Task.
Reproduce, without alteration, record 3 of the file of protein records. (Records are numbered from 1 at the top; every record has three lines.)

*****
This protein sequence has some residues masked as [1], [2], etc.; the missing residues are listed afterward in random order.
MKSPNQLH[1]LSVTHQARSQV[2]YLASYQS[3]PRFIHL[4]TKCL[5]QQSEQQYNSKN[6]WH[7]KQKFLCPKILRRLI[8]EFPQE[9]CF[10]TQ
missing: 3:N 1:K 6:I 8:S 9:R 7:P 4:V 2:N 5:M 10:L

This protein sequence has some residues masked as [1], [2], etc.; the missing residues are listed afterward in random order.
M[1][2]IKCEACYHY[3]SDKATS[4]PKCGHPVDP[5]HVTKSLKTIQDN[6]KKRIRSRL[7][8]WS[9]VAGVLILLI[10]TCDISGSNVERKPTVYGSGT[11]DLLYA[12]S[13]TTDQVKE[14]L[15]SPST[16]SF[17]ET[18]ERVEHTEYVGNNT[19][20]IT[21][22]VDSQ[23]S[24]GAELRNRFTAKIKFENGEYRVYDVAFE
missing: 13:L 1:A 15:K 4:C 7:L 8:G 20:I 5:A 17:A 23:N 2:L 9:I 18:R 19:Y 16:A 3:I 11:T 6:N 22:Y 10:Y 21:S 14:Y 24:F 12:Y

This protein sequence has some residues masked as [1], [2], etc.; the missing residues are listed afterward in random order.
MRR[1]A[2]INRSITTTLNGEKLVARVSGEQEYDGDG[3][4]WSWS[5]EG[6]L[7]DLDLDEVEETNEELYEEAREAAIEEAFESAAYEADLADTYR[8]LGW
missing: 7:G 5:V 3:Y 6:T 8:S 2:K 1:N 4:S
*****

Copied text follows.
This protein sequence has some residues masked as [1], [2], etc.; the missing residues are listed afterward in random order.
MRR[1]A[2]INRSITTTLNGEKLVARVSGEQEYDGDG[3][4]WSWS[5]EG[6]L[7]DLDLDEVEETNEELYEEAREAAIEEAFESAAYEADLADTYR[8]LGW
missing: 7:G 5:V 3:Y 6:T 8:S 2:K 1:N 4:S